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2nd Edition

# Introduction to Mathematical Fire Modeling

By

## Marc L. Janssens

ISBN 9781566769204
Published July 14, 2000 by CRC Press
275 Pages

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## Book Description

Computer simulation proves to be a valuable tool for the analysis and prediction of compartment fires. With the proper understanding and software, fire safety professionals can use modeling tools and methods to find answers to many critical questions relating to the prevention, investigation, and reconstruction of compartment fires.

Thoroughly updated and revised, An Introduction to Mathematical Fire Modeling, Second Edition introduces the concepts, software, and techniques of computer-aided mathematical modeling and the software for the analysis and prediction of a variety of compartment fires. Beginning with basic compartment fire theory, the author develops a simple mathematical model that provides an engineering approximation of the time-varying conditions created by fires in an enclosure that may be subject to hot-layer vents.

This is the first book focused on the deterministic computer modeling of compartment fires, and the FIRM model presented is the first fire model to be documented, validated, verified, and evaluated according to ASTM guidelines. The text includes detailed information on the use of the QBASIC software provided on an enclosed CD-ROM.

BASIC COMPARTMENT FIRE THEORY
Introduction
Approaches to Mathematical Fire Modeling
Computer Languages Used for Fire Modeling
INTRODUCTION TO MATHEMATICAL COMPARTMENT FIRE MODELING:
The Fire Compartment
The Fire Flame and Plume
The Hot and Cold Gas Layers
Heat Release Rate of the Fire
Heat Transfer in Enclosure Fires
Generic Compartment Zone Fire Model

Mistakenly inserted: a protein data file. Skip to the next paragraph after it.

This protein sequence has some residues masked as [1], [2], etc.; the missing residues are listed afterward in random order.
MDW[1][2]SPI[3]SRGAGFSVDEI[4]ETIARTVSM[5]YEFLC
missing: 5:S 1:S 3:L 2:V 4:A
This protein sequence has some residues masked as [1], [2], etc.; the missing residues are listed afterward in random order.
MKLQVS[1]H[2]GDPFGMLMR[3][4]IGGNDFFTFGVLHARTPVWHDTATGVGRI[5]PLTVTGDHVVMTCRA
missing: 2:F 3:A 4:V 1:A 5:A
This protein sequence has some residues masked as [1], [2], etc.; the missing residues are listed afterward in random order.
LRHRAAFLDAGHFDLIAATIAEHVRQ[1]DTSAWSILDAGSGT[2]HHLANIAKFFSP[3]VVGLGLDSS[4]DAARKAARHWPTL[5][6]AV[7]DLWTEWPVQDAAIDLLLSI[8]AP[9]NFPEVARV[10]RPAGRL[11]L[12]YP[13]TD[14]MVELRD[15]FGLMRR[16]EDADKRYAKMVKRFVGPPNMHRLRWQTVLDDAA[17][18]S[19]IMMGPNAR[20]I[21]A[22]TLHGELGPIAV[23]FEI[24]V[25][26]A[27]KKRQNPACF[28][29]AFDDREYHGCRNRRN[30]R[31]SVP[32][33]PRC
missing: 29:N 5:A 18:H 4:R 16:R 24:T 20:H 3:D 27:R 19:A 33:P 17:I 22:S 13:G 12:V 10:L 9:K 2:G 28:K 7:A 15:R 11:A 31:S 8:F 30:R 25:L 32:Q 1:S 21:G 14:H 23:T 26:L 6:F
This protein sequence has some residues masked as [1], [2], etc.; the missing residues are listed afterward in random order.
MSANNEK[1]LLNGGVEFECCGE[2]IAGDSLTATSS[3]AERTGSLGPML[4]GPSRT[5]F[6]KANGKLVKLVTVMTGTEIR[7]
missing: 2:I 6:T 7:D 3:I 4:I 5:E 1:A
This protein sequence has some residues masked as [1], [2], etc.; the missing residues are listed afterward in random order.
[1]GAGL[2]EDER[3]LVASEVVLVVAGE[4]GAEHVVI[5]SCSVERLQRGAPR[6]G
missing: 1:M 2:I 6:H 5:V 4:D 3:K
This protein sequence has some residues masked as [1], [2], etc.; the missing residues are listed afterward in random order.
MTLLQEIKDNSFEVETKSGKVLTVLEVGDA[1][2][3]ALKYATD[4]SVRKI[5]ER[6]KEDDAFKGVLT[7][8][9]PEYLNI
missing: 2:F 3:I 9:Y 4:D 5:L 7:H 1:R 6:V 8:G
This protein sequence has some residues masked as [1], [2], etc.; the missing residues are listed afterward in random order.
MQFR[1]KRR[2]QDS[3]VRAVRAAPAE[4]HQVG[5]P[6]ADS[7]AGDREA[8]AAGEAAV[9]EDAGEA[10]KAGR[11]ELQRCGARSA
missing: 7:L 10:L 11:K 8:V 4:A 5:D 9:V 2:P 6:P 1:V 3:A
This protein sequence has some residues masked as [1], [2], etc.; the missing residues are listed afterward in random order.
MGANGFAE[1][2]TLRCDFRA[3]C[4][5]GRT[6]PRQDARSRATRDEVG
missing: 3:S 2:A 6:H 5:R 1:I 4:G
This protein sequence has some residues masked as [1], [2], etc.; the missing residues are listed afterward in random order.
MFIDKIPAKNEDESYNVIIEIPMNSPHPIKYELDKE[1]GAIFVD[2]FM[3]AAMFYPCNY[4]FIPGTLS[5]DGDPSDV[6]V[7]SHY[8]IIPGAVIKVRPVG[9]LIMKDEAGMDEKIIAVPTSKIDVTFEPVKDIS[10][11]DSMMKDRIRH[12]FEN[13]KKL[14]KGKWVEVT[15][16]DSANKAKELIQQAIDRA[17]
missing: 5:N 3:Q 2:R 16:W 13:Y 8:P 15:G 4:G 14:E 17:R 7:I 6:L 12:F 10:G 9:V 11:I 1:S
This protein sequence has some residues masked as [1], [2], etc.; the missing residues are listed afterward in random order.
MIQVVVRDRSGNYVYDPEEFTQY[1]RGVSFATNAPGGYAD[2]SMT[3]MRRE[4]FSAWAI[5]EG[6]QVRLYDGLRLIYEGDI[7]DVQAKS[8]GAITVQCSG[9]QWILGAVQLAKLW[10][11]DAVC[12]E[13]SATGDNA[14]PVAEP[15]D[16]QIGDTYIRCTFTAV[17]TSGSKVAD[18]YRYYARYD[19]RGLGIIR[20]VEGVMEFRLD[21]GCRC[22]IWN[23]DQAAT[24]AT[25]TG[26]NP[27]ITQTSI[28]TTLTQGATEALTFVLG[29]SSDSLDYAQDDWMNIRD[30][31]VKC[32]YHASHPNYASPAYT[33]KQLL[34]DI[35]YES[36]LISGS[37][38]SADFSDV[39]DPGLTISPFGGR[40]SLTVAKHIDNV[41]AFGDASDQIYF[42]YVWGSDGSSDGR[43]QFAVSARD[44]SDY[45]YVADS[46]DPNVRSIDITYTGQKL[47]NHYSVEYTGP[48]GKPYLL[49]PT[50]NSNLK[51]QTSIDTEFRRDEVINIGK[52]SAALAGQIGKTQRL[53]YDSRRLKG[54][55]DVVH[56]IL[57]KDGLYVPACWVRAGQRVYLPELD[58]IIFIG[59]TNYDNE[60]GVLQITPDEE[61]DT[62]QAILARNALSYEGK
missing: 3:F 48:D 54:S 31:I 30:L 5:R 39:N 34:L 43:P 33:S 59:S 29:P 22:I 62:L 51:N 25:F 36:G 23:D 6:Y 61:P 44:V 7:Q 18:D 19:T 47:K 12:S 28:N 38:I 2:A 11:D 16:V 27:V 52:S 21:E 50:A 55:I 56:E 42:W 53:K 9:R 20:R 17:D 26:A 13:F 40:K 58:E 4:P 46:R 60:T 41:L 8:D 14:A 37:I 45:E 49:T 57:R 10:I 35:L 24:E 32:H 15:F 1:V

ASET-QB: A SIMPLE ROOM FIRE MODEL
Introduction
Formulation of the ASET Equations: Layer Interface Height, Hot-Layer Temperature, Outflow of Lower Layer Gases
Solution of the Differential Equations
The ASET-QB Computer Program: Heat Release Rate, Geometry of the Fire Compartment, Radiative and Total Heat Loss Fractions
Comparison Between ASET-QB and SET-B
Limitations of ASET-QB: The Plume Model, Hot-Layer Venting, Hot-Layer Species Concentrations, Burning in the Hot Layer, Oxygen Starvation, Heat Loss Fraction, Burning Rates
MODIFICATIONS TO ASET-QB
Venting of the Hot Layer:
Oxygen-Limited Burning
Heat Loss Fraction Calculation
Heat Release Rate Predictions
The Prediction of Flashover
The FIRM-QB Model
Introduction
Fire Problem Modeled by FIRM-QB
Technical Description of FIRM-QB
FIRM-QB Program Description
FIRM-QB Data Libraries
FIRM-QB USER'S MANUAL
Introduction
Technical Documentation
Program Description
Installing and Operating FIRM-QB
Program Considerations
Input Data: General Considerations, Specific Considerations for Each Input Variable
External Data Files
System Control Requirements
Output Information
Personnel and Program Requirements
Sample Problems
The FIRM-QB Model as a Design Tool
The FIRM-QB Model as a Hazard Analysis Tool
Restrictions and Limitations
Error Messages
EVALUATION OF THE PREDICTIVE CAPABILITY OF FIRM-QB
Introduction
Predictive Capability of Fire Models: Documentation, Validation, Verification, Evaluation
Predictive Capability of FIRM-QB: Documentation, Validation, Verification, Evaluation, Comparison of FIRM-QB Predictions with Experimental Data
Conclusions
CONCLUSIONS
APPENDICES
Conversion Factors and Constants
Review of Fundamentals of Engineering for Fire Modeling
Installing and Running theSoftware
QBASIC Programmer's Notes
Visual Basic Programs
REFERENCES

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